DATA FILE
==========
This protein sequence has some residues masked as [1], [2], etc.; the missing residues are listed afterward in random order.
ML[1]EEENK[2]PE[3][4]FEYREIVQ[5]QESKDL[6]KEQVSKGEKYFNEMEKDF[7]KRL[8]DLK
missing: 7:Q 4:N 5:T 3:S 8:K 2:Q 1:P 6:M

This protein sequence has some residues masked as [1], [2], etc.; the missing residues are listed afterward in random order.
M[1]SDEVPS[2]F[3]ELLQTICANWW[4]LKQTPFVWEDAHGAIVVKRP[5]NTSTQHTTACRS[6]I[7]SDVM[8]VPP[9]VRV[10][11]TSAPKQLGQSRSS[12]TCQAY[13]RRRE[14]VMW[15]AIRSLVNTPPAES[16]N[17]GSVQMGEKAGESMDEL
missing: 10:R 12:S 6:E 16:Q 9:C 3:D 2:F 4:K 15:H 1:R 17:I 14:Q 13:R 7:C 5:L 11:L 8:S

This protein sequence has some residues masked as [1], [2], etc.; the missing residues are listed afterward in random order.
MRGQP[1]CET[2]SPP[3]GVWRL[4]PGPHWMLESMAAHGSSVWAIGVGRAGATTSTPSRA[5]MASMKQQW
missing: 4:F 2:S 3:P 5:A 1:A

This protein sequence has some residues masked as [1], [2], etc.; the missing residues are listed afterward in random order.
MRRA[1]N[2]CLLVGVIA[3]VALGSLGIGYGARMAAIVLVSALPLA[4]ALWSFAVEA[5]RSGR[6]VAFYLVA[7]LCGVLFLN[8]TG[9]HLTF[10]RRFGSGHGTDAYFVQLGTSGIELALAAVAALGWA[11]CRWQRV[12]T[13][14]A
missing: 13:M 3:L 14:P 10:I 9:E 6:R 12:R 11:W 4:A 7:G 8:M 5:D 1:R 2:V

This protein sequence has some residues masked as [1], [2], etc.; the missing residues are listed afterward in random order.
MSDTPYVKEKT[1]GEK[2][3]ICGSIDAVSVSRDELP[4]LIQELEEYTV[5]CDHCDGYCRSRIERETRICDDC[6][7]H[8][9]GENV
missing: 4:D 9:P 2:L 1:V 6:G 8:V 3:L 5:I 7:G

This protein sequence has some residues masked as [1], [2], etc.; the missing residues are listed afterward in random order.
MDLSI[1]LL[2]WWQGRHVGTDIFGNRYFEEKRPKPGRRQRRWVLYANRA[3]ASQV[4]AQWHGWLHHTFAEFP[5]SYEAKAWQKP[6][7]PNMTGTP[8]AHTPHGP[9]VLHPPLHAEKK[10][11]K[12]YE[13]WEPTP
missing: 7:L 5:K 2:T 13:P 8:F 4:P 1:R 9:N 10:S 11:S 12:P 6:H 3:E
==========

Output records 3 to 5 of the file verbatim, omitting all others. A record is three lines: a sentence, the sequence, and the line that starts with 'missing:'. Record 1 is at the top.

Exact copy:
This protein sequence has some residues masked as [1], [2], etc.; the missing residues are listed afterward in random order.
MRGQP[1]CET[2]SPP[3]GVWRL[4]PGPHWMLESMAAHGSSVWAIGVGRAGATTSTPSRA[5]MASMKQQW
missing: 4:F 2:S 3:P 5:A 1:A

This protein sequence has some residues masked as [1], [2], etc.; the missing residues are listed afterward in random order.
MRRA[1]N[2]CLLVGVIA[3]VALGSLGIGYGARMAAIVLVSALPLA[4]ALWSFAVEA[5]RSGR[6]VAFYLVA[7]LCGVLFLN[8]TG[9]HLTF[10]RRFGSGHGTDAYFVQLGTSGIELALAAVAALGWA[11]CRWQRV[12]T[13][14]A
missing: 13:M 3:L 14:P 10:I 9:E 6:R 12:R 11:W 4:A 7:G 8:M 5:D 1:R 2:V

This protein sequence has some residues masked as [1], [2], etc.; the missing residues are listed afterward in random order.
MSDTPYVKEKT[1]GEK[2][3]ICGSIDAVSVSRDELP[4]LIQELEEYTV[5]CDHCDGYCRSRIERETRICDDC[6][7]H[8][9]GENV
missing: 4:D 9:P 2:L 1:V 6:G 8:V 3:L 5:I 7:G